I will not pretend that I derive all my happiness, or even most of it, from my employment. I have people in my life (my incredible wife, friends, family, strangers who all teach me something new every day) and activities that all contribute to that contentment, and I have taught myself over the years to find happiness within myself, as well. It has been, however, serendipitous that my work over the past couple of decades has been a part of creating happiness, rather than the opposite.

My sheepish admission is that, though I know it to be a failing of mine, I often ignore the boxes that fall on the right side of the quadrant in my desire to always pursue the left side with gusto. I have been good, in the past, at finding work, and finding happiness; for that, I am blessed and fortunate. I have been less successful at pursuing, or even identifying, what inspires me and what makes me curious.

This failing is most obvious when people ask me about my hobbies. In truth, I have none. I write letters, and I write essays; I stroll aimlessly through the city in an effort to witness small, ignored beauty; I attend cultural events and sometimes perform in them as well. All of these activities are fun, and they bring happiness, but do not fit the definition of a hobby. And while witnessing beauty, either through the built environment or in the actions of people, can be inspirational, I often struggle with the result of that inspiration. What do I do, when inspired, to build upon what I have witnessed? What curiosities does that inspiration launch, and how do I pursue that curiosity?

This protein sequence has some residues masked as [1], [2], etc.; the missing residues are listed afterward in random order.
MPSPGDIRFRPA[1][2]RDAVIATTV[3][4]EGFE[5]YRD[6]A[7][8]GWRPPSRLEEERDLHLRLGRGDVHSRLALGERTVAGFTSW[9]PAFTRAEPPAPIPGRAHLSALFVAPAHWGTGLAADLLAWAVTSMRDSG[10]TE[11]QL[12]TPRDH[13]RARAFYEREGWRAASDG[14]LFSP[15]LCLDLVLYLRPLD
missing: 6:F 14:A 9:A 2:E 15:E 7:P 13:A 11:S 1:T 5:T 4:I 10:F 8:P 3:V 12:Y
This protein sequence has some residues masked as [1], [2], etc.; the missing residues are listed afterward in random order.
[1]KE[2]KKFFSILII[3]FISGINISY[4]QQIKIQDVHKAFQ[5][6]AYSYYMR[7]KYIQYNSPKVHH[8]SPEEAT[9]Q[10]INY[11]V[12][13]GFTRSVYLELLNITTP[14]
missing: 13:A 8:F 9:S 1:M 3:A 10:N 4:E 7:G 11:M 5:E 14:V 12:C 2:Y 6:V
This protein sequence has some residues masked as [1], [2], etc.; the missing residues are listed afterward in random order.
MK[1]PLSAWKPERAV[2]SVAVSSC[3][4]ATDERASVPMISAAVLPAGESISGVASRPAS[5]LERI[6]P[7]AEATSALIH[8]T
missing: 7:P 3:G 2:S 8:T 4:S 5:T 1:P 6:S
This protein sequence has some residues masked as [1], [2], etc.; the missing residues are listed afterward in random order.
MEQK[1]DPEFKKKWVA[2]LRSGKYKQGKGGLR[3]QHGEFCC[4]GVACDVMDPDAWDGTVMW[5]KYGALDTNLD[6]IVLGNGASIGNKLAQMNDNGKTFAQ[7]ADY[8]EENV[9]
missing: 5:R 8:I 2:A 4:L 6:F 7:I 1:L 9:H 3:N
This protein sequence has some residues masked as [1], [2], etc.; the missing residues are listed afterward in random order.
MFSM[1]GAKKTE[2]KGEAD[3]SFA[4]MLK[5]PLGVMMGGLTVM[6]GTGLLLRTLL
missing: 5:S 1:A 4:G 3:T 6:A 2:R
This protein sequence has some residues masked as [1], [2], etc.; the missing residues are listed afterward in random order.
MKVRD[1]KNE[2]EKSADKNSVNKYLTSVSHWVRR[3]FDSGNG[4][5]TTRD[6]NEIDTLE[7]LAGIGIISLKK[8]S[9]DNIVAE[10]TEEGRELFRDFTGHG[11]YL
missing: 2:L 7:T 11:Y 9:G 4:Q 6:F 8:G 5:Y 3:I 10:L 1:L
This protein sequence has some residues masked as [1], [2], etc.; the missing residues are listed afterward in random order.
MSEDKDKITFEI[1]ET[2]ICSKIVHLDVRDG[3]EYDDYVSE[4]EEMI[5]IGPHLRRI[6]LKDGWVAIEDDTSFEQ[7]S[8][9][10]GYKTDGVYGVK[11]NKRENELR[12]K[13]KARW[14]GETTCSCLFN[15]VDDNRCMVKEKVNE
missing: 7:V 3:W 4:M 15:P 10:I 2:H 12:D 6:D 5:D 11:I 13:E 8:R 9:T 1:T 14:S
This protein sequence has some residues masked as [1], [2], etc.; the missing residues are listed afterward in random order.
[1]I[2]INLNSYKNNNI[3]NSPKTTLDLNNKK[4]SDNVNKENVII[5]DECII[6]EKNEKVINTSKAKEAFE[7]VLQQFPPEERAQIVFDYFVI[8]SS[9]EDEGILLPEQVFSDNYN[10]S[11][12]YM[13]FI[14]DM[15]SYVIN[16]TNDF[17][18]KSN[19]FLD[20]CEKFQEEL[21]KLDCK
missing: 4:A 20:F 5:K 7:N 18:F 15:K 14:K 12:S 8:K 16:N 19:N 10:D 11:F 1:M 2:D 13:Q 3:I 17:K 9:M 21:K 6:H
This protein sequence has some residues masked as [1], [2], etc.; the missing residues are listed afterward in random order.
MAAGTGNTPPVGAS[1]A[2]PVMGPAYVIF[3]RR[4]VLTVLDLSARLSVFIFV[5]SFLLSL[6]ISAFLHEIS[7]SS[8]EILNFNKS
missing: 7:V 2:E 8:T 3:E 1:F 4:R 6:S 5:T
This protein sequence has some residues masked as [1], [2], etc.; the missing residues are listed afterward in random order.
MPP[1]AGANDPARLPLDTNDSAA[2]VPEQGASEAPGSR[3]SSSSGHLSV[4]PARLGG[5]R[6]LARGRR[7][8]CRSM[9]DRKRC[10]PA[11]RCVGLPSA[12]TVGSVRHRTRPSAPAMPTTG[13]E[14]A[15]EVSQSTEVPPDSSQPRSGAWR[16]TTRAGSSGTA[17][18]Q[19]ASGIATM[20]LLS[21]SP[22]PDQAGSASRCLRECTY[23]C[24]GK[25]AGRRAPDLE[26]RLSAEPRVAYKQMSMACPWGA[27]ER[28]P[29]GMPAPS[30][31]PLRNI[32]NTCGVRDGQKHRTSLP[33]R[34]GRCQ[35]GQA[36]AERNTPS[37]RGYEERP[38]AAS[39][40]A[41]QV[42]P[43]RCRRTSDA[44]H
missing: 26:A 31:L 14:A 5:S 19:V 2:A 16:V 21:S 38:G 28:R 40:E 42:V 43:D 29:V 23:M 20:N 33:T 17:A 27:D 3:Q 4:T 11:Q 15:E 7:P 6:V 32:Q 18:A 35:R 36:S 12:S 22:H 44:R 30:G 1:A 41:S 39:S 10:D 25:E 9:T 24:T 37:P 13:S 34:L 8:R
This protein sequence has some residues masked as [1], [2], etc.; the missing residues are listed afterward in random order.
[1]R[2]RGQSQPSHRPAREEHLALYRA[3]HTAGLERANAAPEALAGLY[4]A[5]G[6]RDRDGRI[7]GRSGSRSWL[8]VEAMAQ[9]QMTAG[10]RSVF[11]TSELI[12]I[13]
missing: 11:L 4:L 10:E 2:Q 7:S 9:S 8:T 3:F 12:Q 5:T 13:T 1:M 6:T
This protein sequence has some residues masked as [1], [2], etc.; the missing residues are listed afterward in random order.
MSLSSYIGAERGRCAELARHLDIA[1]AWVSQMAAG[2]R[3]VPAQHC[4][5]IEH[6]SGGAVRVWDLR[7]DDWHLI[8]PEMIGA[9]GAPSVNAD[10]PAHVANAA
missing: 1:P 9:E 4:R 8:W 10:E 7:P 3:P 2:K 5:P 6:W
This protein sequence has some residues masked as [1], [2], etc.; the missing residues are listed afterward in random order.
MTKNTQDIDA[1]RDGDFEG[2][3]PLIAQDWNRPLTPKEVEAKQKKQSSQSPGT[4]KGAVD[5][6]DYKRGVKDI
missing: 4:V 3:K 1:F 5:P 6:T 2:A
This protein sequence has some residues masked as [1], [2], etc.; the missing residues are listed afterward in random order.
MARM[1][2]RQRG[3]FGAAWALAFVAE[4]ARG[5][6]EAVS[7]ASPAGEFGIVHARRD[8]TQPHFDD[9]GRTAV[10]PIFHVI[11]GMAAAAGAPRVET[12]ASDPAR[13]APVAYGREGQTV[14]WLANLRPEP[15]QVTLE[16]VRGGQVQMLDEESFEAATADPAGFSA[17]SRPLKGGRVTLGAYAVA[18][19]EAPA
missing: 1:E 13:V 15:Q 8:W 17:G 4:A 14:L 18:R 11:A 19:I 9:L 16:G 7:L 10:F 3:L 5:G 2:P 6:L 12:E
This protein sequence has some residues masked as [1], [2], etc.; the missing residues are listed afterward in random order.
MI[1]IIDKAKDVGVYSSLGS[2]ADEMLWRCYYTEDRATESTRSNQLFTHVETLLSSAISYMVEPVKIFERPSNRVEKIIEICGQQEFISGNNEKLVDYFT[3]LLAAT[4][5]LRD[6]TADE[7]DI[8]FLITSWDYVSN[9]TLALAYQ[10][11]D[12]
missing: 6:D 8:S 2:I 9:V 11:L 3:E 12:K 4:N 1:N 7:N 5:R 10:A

These are questions I have been exploring over the past two months. I have met with dozens of people and have conversations over coffee and over walks in the park, conversations on topics that are near to my interests or experience, and topics that are foreign and new to me. I have been journaling, meditating, reflecting. In an effort to better answer what inspires me, and what makes me curious, I have taken to tracking the inspirations and curiosities I encounter, and keeping a record of what they are and what kinds of emotions they incite.

I don't have answers yet. Perhaps I never will, but the exercise has been important.


These past two months have been hard to reconcile. On one hand, I have done an incredible amount of self-exploration and have learned many things about who I am and who I want to be. On the other, I am periodically gripped by an anxiety that makes me feel inadequate, and on the verge of a perilous precipice.

How those two competing emotions are able to co-exist is baffling. What I do know, however, is that both have led me to a place, to a realization: that it is time for me to find meaningful work, again.

What that work looks like, I'm not completely sure, but I do know that my search for employment will serve two purposes. The first, of course, is to alleviate this anxiety, to prove to myself that I can, and will, excel and create measurable good. The second, is to see how I can marry the left side of the quadrant with the right. My job does not have to offer me the opportunity to pursue all four boxes, but it must give me the space to consider them.

Consider this my call out to the universe: after two months of trying to figure things out, of being useful to myself, I'm ready to start being useful to others.

I'd love your help in finding a way to do that, again.